Toyota reveals exterior design and pricing for Fuel Cell Sedan
By C.C. Weiss
June 28, 2014
Toyota showed its Fuel Cell Vehicle at this year's CES, discussing plans to bring it to market in 2015. The company has taken the next step, revealing the production design and Japanese pricing for the model, which it's now calling the Fuel Cell Sedan.
Toyota plans to begin selling the Fuel Cell Sedan in Japan before April 2015 and send it on to the US and Europe by Summer 2015. The car will launch in Toyota and Toyopet dealerships in parts of Japan that have the appropriate hydrogen refueling infrastructure, starting around 7 million yen. When converted today, that equates to around US$69,000, but Toyota is holding off on releasing official US and European pricing.
The production FCS looks nearly identical to the FCV concept. Defining visual elements like its elevated hood, black-out pillars and sculpted rear quarter panels are all there. Alterations include redesigned front intakes, the addition of side mirrors and the loss of the conceptual headlamps and tail lamps.
Toyota has not announced the final specs, but the car's electric drive unit will use electricity derived from the chemical reaction between hydrogen and oxygen. That reaction will occur by way of the hydrogen fuel cell stack fed by high-pressure hydrogen tanks that can be refilled in about three minutes. Toyota claims the design will give the FCS range and performance comparable to a gas car while cutting emissions to mere water vapor. At CES, Toyota estimated a range per tank of 300 miles (483 km).
While hydrogen fuel cell vehicles promise to combine range and refueling ease comparable to gas vehicles with the emissions-free driving of EVs, they're not without some downsides and question marks. Much like the electric charging infrastructure was when EVs began hitting the market, the hydrogen fueling infrastructure is in its infancy in places like the US. The country's Alternative Fuels Data Center lists just 12 hydrogen stations across the country, most of them concentrated in Southern California.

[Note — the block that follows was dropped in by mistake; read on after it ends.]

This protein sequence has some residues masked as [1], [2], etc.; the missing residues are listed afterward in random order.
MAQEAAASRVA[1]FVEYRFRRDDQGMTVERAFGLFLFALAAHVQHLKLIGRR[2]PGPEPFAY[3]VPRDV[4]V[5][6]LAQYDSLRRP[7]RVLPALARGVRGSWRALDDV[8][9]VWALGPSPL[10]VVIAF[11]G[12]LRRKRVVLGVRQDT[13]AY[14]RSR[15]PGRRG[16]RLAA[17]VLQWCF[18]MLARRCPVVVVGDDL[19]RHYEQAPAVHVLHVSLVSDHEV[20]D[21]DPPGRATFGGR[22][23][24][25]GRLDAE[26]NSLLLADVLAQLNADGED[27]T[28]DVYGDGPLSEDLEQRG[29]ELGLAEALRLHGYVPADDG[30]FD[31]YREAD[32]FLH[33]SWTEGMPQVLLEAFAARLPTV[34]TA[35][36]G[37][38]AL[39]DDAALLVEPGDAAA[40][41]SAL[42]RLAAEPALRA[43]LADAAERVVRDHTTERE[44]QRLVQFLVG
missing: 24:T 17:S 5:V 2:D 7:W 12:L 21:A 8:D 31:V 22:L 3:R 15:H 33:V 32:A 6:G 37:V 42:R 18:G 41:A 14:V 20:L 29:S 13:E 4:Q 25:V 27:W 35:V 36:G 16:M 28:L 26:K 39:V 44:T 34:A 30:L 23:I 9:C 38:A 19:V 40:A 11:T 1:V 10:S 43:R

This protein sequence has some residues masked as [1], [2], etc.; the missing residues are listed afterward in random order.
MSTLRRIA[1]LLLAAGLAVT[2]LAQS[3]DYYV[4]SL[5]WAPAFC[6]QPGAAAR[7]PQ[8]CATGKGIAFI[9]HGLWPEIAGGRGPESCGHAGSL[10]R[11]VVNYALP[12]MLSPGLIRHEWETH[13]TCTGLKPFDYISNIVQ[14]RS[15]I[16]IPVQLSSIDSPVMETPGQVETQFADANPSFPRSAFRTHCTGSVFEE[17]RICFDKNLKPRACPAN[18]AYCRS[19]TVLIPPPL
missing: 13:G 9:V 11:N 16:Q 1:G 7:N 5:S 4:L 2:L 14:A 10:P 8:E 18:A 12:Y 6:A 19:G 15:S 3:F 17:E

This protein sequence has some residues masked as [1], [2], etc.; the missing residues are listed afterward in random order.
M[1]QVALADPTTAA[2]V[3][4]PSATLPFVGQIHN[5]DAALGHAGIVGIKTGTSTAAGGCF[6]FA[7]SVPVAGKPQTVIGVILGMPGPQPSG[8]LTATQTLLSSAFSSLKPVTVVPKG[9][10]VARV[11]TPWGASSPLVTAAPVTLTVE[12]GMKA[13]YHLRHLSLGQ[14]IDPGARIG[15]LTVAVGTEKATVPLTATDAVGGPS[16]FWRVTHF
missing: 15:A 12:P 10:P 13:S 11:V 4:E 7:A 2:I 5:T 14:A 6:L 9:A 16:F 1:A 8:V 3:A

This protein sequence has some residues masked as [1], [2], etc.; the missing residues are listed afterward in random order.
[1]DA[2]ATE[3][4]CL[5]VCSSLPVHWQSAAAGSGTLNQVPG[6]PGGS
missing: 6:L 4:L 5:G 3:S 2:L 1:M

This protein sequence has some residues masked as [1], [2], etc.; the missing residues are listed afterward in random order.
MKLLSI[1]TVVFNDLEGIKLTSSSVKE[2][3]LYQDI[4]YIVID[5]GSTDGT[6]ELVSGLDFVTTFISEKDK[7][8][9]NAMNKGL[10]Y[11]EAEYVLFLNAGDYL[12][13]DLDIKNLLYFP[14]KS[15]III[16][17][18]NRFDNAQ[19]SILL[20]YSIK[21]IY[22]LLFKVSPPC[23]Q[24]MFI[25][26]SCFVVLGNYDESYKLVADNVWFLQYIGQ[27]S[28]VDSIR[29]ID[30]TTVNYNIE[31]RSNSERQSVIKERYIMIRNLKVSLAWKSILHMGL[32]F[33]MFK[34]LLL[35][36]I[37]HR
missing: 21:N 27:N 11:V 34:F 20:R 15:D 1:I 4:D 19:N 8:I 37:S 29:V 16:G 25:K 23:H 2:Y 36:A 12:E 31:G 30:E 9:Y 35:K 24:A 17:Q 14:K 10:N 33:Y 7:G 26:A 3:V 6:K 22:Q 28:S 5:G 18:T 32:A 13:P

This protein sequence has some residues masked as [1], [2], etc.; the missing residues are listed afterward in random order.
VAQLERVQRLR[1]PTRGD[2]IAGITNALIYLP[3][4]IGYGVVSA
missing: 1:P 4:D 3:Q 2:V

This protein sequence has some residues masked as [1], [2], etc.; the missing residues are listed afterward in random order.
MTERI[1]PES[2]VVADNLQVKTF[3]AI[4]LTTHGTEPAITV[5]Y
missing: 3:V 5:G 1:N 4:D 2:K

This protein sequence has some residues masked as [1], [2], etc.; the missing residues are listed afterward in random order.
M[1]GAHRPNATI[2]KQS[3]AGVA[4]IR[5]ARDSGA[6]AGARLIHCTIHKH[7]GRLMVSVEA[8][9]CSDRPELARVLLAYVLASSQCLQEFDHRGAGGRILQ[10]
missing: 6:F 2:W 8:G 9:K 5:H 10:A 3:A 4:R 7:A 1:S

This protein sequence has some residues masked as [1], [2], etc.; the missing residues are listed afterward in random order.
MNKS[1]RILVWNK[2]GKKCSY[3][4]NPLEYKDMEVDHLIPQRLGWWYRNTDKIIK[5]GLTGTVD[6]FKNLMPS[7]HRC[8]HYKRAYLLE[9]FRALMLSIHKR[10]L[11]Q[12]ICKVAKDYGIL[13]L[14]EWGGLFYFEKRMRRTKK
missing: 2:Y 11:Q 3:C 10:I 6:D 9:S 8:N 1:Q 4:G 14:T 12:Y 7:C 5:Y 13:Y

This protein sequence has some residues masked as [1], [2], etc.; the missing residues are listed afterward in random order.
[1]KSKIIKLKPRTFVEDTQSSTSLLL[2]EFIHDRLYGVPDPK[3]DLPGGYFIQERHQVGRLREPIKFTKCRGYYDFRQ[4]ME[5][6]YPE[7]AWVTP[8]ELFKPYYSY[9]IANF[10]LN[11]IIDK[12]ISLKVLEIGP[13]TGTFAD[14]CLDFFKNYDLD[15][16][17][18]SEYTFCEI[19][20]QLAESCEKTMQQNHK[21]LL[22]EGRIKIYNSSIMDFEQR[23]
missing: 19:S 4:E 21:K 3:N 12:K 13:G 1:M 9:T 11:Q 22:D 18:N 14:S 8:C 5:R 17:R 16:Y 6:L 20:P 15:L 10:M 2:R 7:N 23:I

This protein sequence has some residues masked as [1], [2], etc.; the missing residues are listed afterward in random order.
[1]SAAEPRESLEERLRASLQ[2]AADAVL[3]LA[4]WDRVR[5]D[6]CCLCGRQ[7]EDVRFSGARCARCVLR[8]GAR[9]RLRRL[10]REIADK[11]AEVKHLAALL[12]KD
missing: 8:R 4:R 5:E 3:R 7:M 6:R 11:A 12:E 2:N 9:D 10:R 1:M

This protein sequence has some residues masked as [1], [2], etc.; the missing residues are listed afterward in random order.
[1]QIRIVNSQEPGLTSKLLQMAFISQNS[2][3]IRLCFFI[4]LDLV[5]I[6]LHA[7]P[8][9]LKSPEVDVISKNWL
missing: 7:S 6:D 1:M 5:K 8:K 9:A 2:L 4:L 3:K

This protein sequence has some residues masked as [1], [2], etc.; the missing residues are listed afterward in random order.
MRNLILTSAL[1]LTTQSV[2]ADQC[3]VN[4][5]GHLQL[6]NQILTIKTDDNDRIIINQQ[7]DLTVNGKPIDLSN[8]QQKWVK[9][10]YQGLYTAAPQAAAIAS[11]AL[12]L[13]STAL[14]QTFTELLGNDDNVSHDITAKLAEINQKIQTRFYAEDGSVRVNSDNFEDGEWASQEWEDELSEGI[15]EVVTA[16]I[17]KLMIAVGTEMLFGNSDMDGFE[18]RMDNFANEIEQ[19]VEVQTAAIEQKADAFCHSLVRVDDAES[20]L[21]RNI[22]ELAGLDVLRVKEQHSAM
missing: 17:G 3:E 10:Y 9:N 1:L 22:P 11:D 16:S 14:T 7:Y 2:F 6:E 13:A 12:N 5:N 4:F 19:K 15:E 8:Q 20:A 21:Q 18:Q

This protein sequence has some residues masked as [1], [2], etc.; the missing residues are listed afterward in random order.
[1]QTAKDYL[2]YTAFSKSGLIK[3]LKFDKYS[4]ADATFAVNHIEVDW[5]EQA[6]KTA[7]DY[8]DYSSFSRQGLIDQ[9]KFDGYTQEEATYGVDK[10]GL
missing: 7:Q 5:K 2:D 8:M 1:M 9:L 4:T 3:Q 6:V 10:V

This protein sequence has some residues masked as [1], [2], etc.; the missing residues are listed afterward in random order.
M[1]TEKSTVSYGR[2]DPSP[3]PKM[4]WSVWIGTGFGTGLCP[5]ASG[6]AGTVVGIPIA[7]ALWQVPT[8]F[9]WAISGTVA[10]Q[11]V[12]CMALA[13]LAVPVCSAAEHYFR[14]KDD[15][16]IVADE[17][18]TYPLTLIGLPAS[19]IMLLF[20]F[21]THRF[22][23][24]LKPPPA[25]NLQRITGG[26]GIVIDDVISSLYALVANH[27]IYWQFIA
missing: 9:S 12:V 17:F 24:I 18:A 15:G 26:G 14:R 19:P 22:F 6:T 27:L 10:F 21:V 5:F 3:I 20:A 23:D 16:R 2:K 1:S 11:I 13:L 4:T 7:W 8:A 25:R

"The issue of infrastructure is not so much about how many, but rather, location, location, location,” Bob Carter, senior VP of automotive operations, Toyota Motor Sales USA, said at Toyota's CES press conference in January. "If every vehicle in California ran on hydrogen – we could meet refueling logistics with only 15 percent of the nearly 10,000 gasoline stations currently operating in the state. Stay tuned, because this infrastructure thing is going to happen."
The infrastructure is indeed starting to happen in places like California. Last month, the California Energy Commission announced $46.6 million of funding for accelerating hydrogen refueling station development. This will help bring California's number of stations from nine to 54, just beyond half its longer term goal of 100. Toyota itself is assisting with funding for FirstElement Fuel, one of the companies that was awarded Energy Commission monies.
Toyota is not the only automaker hard at work on fuel cells. Hyundai delivered its first Tucson Fuel Cell in California just this month, easing the refueling burden by tying unlimited, no-added-cost hydrogen fueling into the $499/month lease. Honda joined the Korean automaker in showing its latest fuel cell concept at last year's LA Auto Show, and other automakers like Ford and Mercedes are also working on fuel cell technology.